The Baby Boomer Gen does not seem to accept or tolerate the fact Gen X & Y want to work their own schedules. Traditional and Boomers feel it’s the hours spent at the desk not the work and quality of work that gets done. Traditional and Boomers have a hard time accepting telecommuting . Gen Y like to work as a group and tend to share. Gen Y needs and wants constant recognition, they will move on if they don’t feel they are getting what they want.  

Older generations tend to shy away from email. They also print WAY TOO MUCH instead of just saving things to files on their computers/emails (and obviously those things are backed up elsewhere too). They also tend to reach for the phone instead of the keyboard–calling, instead of emailing. Younger generations, especially Generation Y, tends to be the opposite of all of these things, in my experience.  

I have been at my job for 31 years but it seems when the younger generation comes to work they feel they should be doing my job and making my salary and having the same benefits without having to work for them? Big difference in work ethics.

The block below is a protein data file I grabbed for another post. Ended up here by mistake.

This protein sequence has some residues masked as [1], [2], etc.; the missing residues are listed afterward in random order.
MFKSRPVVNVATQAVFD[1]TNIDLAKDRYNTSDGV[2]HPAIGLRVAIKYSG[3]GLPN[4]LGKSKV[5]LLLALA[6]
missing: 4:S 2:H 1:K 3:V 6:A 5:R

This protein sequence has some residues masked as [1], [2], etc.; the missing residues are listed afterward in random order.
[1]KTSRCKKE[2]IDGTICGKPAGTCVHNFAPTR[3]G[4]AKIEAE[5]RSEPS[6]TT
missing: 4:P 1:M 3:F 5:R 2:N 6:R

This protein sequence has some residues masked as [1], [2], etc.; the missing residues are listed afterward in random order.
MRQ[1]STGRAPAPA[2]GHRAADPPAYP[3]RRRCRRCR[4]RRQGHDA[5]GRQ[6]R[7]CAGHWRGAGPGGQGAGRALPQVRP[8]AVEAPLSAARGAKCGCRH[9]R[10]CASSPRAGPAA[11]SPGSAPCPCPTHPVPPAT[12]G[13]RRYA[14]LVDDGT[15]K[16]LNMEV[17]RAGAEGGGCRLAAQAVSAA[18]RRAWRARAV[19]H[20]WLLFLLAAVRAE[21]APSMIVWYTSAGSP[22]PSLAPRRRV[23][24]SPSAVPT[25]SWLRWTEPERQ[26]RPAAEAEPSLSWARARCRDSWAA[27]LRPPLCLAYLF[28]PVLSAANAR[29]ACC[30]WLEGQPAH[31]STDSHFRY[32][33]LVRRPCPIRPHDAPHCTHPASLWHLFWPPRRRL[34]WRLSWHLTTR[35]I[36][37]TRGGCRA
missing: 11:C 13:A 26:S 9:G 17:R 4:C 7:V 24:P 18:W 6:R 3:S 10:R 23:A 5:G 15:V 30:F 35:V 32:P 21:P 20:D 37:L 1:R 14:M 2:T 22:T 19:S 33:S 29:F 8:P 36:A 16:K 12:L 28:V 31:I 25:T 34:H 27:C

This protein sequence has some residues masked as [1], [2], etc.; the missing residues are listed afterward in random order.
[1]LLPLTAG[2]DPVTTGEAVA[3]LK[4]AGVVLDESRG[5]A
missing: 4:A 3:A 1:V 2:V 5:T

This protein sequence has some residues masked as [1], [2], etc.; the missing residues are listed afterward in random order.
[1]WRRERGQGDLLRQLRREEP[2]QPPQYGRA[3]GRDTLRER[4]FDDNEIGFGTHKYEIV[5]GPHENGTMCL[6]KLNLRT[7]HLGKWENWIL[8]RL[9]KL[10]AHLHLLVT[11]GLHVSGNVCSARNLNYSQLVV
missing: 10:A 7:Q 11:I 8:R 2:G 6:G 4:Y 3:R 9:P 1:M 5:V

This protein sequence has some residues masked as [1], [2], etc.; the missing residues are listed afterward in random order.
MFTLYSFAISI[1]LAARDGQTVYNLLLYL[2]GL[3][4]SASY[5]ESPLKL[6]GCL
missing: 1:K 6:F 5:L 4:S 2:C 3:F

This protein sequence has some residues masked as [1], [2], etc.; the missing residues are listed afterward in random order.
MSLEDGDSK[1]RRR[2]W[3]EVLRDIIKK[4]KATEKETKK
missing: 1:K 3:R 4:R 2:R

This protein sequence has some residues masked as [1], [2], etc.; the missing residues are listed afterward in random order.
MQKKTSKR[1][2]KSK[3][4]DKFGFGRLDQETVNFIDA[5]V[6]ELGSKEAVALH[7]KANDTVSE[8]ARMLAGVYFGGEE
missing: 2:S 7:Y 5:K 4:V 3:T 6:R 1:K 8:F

responses (cont.)  

I'm [only] 33, but I can see a major difference between my generation (and older) and the younger (21-26). Kids are coddled and entitled these days. Flat out. It's all a product of the "participation trophy" child rearing. Sorry to break it to these kids, but you don't get a medal just for showing up.  

Millennials don't like to pick up the phone or talk in person. I have people working for me that sit right next to me and prefer email over personal communication. They probably would prefer texting to emailing, if they could get away with it. Also, they never use spell check. No matter how formal the document, they act as if they are texting, and that spelling and grammar don't matter. Spelling and grammar matter.  

As a baby boomer, the only thing I notice is a sense of self-absorption in the younger generations. This is what I would expect based on the media, celebrities they emulate and what they are/were exposed to in school. It is no wonder that longstanding relationships and attributes such as sacrifice, commitment and patience are considered old fashioned and ridiculed.  

Younger generation characterized by the Me Me Me that Boomers were supposedly known for, but they don't seem to grow out of it. Plus they will be working til 80 because they truly don't save anything.  

LOL. Lets not go there!